I live in a part of New Jersey where you have to drive to get pretty much anywhere, which means I spend my fair share of time behind the wheel. And though I’m ashamed to admit it, I often find that driving brings out the worst in me.
See, normally, I’m a pretty considerate person. At the supermarket, for instance, I’ll help a random elderly person snag something off the top shelf, or offer to let someone with just a few items go ahead of me on the checkout line. I really don’t know what it is about driving that turns me into such an impatient beast, but often, when I’m behind the wheel, I’m that person—you know, the intolerant jerk who beeps if the driver in front of me is going too slowly. Or the one who keeps stopping to turn and then changes his mind. (Oh, and if you do that thing where you slow down as we approach a red light so that you just make it, but I just miss it, forget about it—I’ll be cursing you in my head the entire time I wait.)
My not-so-pleasant side reared its ugly head just last week while driving my 4-year-old to preschool. It was a rainy day, so people were going a bit slower than usual, but one such driver decided to take the idea of cautiousness to an almost laughable extreme. This person decided to go about 10 miles an hour down a 35-mile-per-hour road, angering not just me, but the line of drivers in front of me. Somebody started beeping. (It wasn’t me—I promise.) Other cars started following suit. I was just about to make some sort of nasty comment about people needing to learn to drive, when my son asked, “Mommy, why are all the people beeping?”
I explained that there was a driver up in front going very slowly, and that the other people on the road—myself included—wanted him to hurry up.
“Well, why is he driving so slowly?” my son inquired, to which I snidely replied, “Oh, he’s probably afraid of the rain.”
I glanced at my son in my rearview mirror expecting him to bust out an eye-roll to mimic mine, but instead of doing that, he came back with, “But then, people should be nice to him if he’s scared, and they should stop beeping.”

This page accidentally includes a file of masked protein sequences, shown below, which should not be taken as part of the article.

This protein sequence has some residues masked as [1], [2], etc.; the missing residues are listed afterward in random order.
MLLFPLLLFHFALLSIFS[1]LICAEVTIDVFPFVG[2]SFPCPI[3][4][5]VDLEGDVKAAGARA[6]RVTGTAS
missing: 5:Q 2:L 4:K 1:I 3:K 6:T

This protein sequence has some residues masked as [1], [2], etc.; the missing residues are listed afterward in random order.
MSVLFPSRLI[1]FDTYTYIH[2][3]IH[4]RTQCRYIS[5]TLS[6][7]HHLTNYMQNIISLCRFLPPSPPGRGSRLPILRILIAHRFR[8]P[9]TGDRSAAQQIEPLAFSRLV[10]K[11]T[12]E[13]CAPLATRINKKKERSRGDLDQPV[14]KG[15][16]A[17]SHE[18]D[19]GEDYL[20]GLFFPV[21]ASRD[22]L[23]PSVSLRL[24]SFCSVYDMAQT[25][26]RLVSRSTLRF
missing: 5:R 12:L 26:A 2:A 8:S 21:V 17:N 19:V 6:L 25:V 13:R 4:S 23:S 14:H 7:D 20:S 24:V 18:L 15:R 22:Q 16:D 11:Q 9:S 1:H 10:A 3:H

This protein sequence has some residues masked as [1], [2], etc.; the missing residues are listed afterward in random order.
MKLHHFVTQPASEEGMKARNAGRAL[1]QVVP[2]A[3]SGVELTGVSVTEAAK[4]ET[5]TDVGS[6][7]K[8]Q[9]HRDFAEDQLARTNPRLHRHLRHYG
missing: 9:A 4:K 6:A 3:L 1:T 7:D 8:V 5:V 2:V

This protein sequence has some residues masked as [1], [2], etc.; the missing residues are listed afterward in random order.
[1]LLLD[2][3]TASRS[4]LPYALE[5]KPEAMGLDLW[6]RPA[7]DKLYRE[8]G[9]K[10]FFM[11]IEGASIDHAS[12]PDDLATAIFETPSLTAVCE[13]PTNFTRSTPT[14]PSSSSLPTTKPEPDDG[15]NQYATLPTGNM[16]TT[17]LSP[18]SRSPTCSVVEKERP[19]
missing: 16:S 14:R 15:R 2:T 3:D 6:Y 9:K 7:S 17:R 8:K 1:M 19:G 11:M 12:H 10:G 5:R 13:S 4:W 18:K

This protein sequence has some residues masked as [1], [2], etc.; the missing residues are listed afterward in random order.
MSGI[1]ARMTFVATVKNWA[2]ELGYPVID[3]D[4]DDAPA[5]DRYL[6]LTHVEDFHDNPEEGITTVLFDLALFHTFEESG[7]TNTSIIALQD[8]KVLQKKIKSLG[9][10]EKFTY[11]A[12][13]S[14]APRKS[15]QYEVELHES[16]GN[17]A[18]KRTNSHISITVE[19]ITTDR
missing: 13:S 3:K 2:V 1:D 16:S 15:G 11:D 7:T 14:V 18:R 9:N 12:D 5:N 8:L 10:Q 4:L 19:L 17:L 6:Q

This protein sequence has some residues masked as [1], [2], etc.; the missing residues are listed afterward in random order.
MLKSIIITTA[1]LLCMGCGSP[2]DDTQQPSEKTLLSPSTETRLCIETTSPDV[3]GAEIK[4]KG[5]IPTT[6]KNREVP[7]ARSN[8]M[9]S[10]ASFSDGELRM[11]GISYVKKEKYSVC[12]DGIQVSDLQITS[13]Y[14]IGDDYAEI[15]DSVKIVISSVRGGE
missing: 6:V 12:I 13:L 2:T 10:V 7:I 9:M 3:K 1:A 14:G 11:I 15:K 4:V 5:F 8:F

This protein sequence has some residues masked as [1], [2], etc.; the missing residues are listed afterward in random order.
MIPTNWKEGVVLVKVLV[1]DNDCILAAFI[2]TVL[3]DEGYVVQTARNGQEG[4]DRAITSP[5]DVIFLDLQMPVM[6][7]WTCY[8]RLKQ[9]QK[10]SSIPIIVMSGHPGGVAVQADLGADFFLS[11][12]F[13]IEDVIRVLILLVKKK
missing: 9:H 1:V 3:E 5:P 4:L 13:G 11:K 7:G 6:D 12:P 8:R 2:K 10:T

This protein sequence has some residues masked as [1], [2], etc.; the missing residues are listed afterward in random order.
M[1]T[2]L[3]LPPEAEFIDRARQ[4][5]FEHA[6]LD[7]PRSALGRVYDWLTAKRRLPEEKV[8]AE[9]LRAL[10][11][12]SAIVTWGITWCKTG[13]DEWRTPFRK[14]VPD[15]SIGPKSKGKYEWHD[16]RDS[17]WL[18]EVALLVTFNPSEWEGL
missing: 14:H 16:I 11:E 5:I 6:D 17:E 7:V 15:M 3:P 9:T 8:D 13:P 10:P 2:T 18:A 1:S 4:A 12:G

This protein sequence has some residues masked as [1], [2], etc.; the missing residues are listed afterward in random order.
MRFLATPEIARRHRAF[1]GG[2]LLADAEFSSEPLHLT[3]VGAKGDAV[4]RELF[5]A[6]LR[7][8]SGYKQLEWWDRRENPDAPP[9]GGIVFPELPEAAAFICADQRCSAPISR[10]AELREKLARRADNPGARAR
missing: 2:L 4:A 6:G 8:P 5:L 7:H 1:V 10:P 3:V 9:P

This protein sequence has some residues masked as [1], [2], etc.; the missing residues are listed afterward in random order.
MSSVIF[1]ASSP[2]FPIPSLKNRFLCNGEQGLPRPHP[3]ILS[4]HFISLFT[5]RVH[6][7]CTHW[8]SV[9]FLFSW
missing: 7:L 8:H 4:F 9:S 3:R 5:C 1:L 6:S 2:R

It was then that I realized what a complete asshole I’ve been on far too many occasions to count. Here was my son (who, like most toddlers, is often the textbook definition of “impatient”) showing compassion at a time when the rest of us grown-ups were either slamming our fists down on our horns, or fighting our natural inclination to do so. At 4 years old, he was handling the situation more kindly and maturely than the rest of the adults around him, myself included.
At that moment, I made a promise to myself. I promised that going forward, I’d do my best to exercise more patience while out on the road—not just for the sake of the poor drivers who have to share it with me, but for the sake of setting a good example for my very observant son.
Of course, I’m certain I’ll screw up repeatedly—especially on those days when I’m running late and I really, really need to not miss every single traffic light on my way to wherever I’m going. I’m sure I’ll let some choice words slip when a driver fails to signal, cuts me off, or does something to prevent me from sailing down the street as if I own the road. But I’m going to try hard to do better—because my son deserves a role model who knows how to keep her cool and treat her fellow drivers with respect.